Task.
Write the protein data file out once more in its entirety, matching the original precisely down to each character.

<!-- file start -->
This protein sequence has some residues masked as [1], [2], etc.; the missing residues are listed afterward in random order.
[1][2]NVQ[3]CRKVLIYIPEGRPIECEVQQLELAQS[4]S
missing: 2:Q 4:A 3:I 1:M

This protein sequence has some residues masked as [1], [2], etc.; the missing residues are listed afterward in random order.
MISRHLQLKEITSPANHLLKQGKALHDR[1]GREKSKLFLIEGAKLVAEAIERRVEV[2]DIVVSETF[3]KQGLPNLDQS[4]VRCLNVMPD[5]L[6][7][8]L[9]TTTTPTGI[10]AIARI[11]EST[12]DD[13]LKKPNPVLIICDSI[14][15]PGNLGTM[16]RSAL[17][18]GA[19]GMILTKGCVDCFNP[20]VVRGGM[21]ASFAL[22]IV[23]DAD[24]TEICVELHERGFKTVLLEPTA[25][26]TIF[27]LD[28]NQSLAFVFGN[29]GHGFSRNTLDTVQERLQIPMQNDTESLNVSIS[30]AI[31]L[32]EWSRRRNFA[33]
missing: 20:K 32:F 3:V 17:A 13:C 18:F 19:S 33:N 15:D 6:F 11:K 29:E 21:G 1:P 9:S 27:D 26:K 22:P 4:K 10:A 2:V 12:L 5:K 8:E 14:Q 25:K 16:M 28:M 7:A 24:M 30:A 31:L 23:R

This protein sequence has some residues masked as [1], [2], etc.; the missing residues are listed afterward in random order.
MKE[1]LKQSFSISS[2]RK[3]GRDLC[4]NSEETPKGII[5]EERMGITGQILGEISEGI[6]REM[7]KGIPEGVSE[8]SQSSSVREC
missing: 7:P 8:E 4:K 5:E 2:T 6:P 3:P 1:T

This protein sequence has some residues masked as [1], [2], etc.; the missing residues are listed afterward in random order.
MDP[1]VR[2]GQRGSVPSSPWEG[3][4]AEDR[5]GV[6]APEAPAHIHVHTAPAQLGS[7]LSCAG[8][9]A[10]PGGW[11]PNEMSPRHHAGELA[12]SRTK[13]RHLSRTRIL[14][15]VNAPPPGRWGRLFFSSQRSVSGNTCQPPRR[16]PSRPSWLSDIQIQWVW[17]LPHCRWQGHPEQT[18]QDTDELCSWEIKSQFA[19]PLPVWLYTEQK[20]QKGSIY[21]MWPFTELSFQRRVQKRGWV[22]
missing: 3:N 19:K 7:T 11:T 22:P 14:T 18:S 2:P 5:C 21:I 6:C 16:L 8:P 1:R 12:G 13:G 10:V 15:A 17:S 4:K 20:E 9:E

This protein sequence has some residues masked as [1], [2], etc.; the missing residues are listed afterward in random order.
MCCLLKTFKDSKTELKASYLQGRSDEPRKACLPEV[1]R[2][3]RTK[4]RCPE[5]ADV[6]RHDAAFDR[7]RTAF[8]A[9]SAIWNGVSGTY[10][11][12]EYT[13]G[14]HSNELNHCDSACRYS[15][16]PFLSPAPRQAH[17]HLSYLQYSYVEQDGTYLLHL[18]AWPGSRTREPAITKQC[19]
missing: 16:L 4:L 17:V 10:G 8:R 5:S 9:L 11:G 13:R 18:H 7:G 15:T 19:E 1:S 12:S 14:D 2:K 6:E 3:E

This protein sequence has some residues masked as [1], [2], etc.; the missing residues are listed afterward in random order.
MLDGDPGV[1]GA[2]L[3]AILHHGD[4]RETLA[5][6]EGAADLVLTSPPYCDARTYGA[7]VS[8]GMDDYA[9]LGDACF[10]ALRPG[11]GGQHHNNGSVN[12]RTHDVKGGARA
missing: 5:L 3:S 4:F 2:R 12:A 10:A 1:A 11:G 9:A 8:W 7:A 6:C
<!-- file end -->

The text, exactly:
This protein sequence has some residues masked as [1], [2], etc.; the missing residues are listed afterward in random order.
[1][2]NVQ[3]CRKVLIYIPEGRPIECEVQQLELAQS[4]S
missing: 2:Q 4:A 3:I 1:M

This protein sequence has some residues masked as [1], [2], etc.; the missing residues are listed afterward in random order.
MISRHLQLKEITSPANHLLKQGKALHDR[1]GREKSKLFLIEGAKLVAEAIERRVEV[2]DIVVSETF[3]KQGLPNLDQS[4]VRCLNVMPD[5]L[6][7][8]L[9]TTTTPTGI[10]AIARI[11]EST[12]DD[13]LKKPNPVLIICDSI[14][15]PGNLGTM[16]RSAL[17][18]GA[19]GMILTKGCVDCFNP[20]VVRGGM[21]ASFAL[22]IV[23]DAD[24]TEICVELHERGFKTVLLEPTA[25][26]TIF[27]LD[28]NQSLAFVFGN[29]GHGFSRNTLDTVQERLQIPMQNDTESLNVSIS[30]AI[31]L[32]EWSRRRNFA[33]
missing: 20:K 32:F 3:V 17:A 13:C 18:F 19:S 33:N 15:D 6:F 11:K 29:E 21:G 1:P 9:S 27:D 26:K 22:P 4:K 10:A 2:V 12:L 5:K 8:E 14:Q 25:K 16:M 28:M 7:A 24:M 30:A 31:L 23:R

This protein sequence has some residues masked as [1], [2], etc.; the missing residues are listed afterward in random order.
MKE[1]LKQSFSISS[2]RK[3]GRDLC[4]NSEETPKGII[5]EERMGITGQILGEISEGI[6]REM[7]KGIPEGVSE[8]SQSSSVREC
missing: 7:P 8:E 4:K 5:E 2:T 6:P 3:P 1:T

This protein sequence has some residues masked as [1], [2], etc.; the missing residues are listed afterward in random order.
MDP[1]VR[2]GQRGSVPSSPWEG[3][4]AEDR[5]GV[6]APEAPAHIHVHTAPAQLGS[7]LSCAG[8][9]A[10]PGGW[11]PNEMSPRHHAGELA[12]SRTK[13]RHLSRTRIL[14][15]VNAPPPGRWGRLFFSSQRSVSGNTCQPPRR[16]PSRPSWLSDIQIQWVW[17]LPHCRWQGHPEQT[18]QDTDELCSWEIKSQFA[19]PLPVWLYTEQK[20]QKGSIY[21]MWPFTELSFQRRVQKRGWV[22]
missing: 3:N 19:K 7:T 11:T 22:P 14:T 18:S 2:P 5:C 21:I 6:C 16:L 8:P 1:R 12:G 13:G 10:V 15:A 17:S 4:K 20:E 9:E

This protein sequence has some residues masked as [1], [2], etc.; the missing residues are listed afterward in random order.
MCCLLKTFKDSKTELKASYLQGRSDEPRKACLPEV[1]R[2][3]RTK[4]RCPE[5]ADV[6]RHDAAFDR[7]RTAF[8]A[9]SAIWNGVSGTY[10][11][12]EYT[13]G[14]HSNELNHCDSACRYS[15][16]PFLSPAPRQAH[17]HLSYLQYSYVEQDGTYLLHL[18]AWPGSRTREPAITKQC[19]
missing: 16:L 4:L 17:V 10:G 8:R 5:S 9:L 11:G 13:R 18:H 7:G 15:T 19:E 1:S 12:S 14:D 2:K 6:E 3:E

This protein sequence has some residues masked as [1], [2], etc.; the missing residues are listed afterward in random order.
MLDGDPGV[1]GA[2]L[3]AILHHGD[4]RETLA[5][6]EGAADLVLTSPPYCDARTYGA[7]VS[8]GMDDYA[9]LGDACF[10]ALRPG[11]GGQHHNNGSVN[12]RTHDVKGGARA
missing: 5:L 3:S 4:F 2:R 12:A 10:A 1:A 11:G 9:A 8:W 7:A 6:C